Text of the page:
Drying Food at Home: Beginners Guide


dried fruit after using home food dehydration method

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An Overview of Home Food Dehydration

When you hear the word “drying food at home” you think of raisins, prunes, banana chips, and spicy meat flakes. These are examples of healthy snacks that you can do at home just by drying. 

According to historians, man discovered the drying food process rather than invented it. It is man’s nature to adapt to his environment in order to survive. Historians theorized that man might have realized that fallen fruits dried under the sun could still be edible.

Since then drying methods have evolved. The earliest record of food drying is dated around 12,000 B.C. when Egyptians used to dry fish and poultry. The ancient Middle East and Eastern Asian civilizations have been trading sun-dried foods.  

In the Middle Ages, countries like Italy didn’t have enough sun. So the Romans constructed stillhouses. The fire inside these stillhouses simulated the sun’s heat to dry foods like vegetables, fruits, herbs, and meats.

Then came the mechanized food dehydrators invented in the mid-1800s. Since then, food dehydration became a method used by many.

How to Dry Food at Home

Anyway, that’s enough history for today. What you really came to learn here is how to dry food at home. There are many methods to dry your food at home. Some methods may take longer than others, some methods may be cheaper than others, and some methods may produce better results than others. A few of these drying methods include – sun drying, convection drying, air drying, bed drying, freeze-drying, microwave-vacuum drying, shelf drying, spray drying, infrared radiation drying, combined thermal hybrid drying, and even a simple household oven!

In this article, we will guide you to the basics of drying food at home, some of these different methods, and a few tips that will help you get started.

Sun Drying

This is the easiest and most affordable way of home food dehydration because nature does the drying for you. But, the National Center for Home Food Preservation says that not all foods are best for sun drying.

Fruits that are high in sugar and acid are best to dry outdoors, especially when weather conditions are favorable for drying. In California, they still sundry grapes and tomatoes at an industrial level.

Vegetables (except beans) and meats are better dried indoors using food dehydrators. Vegetables contain less sugar and acids thus sun-drying increases the risk of spoilage. The same is true with meats that contain high levels of fats and proteins.

Fish and seafood are more likely to be sun-dried because its salt content contributes to the drying process. No wonder, you see much more of dried fish and seafood rather than dried meat in Asian markets or groceries.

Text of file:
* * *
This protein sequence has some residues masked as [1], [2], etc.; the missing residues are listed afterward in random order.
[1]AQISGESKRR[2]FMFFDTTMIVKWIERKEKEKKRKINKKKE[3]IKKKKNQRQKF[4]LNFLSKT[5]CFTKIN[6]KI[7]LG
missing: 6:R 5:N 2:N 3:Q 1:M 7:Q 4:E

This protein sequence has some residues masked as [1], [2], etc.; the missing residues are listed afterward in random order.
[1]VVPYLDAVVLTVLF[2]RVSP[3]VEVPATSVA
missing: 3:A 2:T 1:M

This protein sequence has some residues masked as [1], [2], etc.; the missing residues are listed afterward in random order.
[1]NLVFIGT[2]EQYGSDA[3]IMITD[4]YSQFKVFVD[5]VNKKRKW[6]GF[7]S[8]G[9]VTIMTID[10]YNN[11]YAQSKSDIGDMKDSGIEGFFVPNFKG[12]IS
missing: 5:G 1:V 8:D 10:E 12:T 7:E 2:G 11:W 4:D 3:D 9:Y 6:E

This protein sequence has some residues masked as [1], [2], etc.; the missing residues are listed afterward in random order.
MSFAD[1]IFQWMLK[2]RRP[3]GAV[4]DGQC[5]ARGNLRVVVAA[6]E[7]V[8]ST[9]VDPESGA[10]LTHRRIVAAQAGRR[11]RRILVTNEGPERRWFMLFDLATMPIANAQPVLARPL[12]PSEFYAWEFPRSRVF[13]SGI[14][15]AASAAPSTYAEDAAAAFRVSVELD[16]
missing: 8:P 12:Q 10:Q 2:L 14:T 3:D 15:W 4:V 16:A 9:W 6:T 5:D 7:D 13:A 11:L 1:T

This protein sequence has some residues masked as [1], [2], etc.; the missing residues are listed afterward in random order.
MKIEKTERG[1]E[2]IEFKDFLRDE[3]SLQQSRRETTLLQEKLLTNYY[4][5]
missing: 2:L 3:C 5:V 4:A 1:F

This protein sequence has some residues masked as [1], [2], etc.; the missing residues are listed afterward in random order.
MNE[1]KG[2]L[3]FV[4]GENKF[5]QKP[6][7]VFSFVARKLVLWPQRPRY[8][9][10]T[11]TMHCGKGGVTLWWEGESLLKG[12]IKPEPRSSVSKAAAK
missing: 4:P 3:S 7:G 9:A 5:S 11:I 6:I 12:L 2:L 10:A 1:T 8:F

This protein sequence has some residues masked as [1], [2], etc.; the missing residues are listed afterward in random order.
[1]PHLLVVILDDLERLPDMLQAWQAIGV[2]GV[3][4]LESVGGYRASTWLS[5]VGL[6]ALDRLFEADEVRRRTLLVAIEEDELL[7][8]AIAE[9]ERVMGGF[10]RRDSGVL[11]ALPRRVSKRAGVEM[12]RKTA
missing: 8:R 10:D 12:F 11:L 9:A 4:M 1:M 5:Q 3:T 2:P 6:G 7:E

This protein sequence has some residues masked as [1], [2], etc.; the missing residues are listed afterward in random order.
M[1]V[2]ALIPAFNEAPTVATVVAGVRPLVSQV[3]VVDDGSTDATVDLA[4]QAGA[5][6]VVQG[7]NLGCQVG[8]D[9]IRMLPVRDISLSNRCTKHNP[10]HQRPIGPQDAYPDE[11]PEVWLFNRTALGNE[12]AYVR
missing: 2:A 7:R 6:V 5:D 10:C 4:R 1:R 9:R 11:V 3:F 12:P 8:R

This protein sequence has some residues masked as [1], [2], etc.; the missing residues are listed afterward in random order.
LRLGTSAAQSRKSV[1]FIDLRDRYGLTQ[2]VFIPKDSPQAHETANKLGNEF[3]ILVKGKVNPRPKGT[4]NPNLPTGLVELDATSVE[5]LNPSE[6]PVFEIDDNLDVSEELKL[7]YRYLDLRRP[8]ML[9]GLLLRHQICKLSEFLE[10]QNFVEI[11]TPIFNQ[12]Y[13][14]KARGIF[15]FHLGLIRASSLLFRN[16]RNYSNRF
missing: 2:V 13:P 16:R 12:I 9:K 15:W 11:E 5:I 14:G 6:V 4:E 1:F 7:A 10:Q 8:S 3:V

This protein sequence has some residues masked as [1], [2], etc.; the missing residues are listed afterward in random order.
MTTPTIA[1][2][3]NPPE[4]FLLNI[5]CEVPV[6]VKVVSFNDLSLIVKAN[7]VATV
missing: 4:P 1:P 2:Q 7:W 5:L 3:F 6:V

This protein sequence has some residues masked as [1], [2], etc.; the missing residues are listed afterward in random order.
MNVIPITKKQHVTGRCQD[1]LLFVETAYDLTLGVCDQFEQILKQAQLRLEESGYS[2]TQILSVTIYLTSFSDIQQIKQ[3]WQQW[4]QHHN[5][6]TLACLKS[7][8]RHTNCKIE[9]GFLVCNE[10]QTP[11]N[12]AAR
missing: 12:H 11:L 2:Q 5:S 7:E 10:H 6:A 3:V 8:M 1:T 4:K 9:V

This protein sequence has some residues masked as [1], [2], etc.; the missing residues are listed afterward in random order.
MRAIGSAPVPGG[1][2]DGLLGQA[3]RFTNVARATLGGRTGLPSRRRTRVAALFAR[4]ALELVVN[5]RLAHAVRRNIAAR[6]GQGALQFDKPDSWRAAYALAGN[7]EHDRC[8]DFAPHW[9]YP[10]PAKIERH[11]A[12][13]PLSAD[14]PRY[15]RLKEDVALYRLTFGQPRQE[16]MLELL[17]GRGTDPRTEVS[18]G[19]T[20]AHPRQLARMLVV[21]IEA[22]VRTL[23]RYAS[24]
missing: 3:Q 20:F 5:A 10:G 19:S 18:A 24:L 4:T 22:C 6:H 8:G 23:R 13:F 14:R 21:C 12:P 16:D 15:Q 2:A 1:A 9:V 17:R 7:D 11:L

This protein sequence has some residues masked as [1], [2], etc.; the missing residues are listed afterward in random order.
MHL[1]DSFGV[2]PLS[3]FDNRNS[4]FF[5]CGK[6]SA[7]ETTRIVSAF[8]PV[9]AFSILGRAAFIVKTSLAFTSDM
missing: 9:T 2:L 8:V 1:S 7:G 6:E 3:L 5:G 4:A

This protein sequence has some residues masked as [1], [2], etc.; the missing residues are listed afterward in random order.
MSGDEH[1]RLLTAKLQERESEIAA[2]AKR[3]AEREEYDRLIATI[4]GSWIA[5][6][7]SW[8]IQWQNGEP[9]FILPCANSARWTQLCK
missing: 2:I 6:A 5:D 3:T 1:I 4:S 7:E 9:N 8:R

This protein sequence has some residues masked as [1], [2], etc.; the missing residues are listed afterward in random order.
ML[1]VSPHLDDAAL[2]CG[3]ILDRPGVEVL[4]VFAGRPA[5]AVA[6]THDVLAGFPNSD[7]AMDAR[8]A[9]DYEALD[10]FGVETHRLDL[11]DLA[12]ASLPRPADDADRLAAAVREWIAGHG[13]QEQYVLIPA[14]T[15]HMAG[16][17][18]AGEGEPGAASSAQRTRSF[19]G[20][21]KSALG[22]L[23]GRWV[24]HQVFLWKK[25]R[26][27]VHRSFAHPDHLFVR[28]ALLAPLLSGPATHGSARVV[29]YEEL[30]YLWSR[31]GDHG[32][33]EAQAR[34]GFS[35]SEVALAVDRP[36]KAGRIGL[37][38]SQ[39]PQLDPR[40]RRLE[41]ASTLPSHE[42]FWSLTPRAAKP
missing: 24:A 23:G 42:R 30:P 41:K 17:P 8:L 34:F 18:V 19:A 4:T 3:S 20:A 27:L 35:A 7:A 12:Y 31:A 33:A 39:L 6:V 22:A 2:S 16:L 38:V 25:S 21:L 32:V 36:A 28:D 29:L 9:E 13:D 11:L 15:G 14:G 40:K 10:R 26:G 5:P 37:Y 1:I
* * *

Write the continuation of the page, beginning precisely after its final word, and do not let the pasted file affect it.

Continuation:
Food Drying

Preparing for Sun Drying

Just like in ancient times, it takes several days to dry foods under the sun. The best conditions for sun drying should be hot at 85℉ (almost 30°C) or higher, dry, humid, and a bit breezy.

Because the weather is unpredictable, drying food under the sun is also risky. You wouldn’t want your drying food to be rained upon. It must be covered or brought under the shelter at night to prevent condensation and moisture that slows down the drying process.

For these reasons, it would be better to keep your racks or screen light and portable so that you could move them where the sun is and if in case it rains.

Equipment for Sun Drying

The basic things you need for sun drying are a few racks, trays, or screens which you could place on top of blocks to allow air movement around the food. It is better to place the racks or screens on concrete paths or over a sheet of aluminum or tin. The heat from the sun to the concrete or metal bounces back to the food thus increases its temperature which helps the drying process.

Make sure that you use screens that are safe for food contact. Use stainless steel, Teflon-coated, fiberglass, or plastic screens. Avoid screens made from galvanized metal cloth (“hardware cloth”) coated with metals like cadmium or zinc. These metals can oxidize food and may leave harmful residues. Also, avoid trays that are made of aluminum and copper. Copper destroys vitamin C in foods and increases oxidation. Aluminum, on the other hand, corrodes and may discolor some food.

Inevitably, drying foods attract birds and insects. Therefore, you need two screens for sun drying. One screen acts as the rack at the bottom, while the other one on top acts as the cover.

Air Drying

Another method of home food dehydration is by hanging the food to let it dry. This method easily attracts insects and birds but nowadays you may buy hanging food dryers online.

Food Dehydrators

We have to thank French inventors Masson and Chollet for creating a mechanized dehydrator in the mid-1800s. Their invention paved the way for the modern dehydrators we have today.

They developed a process where vegetables were dried up at 105°F (40.5°C) then compressed the food into vegetable cakes. At that time, vegetable cakes sound unappetizing or unappealing. But the sailors welcomed the idea as their source of nutrition.

A food dehydrator is defined as a small electrical appliance for drying foods indoors. It consists of an electric element for heat, a fan for air, and vents for air circulation. They are designed to dry food fast at 140°F.

They are available from department stores and online shops. Costs vary depending on the features like size, number of trays, where the fans are located, etc. You will get to know more models of food dehydrators here on this website as we review them.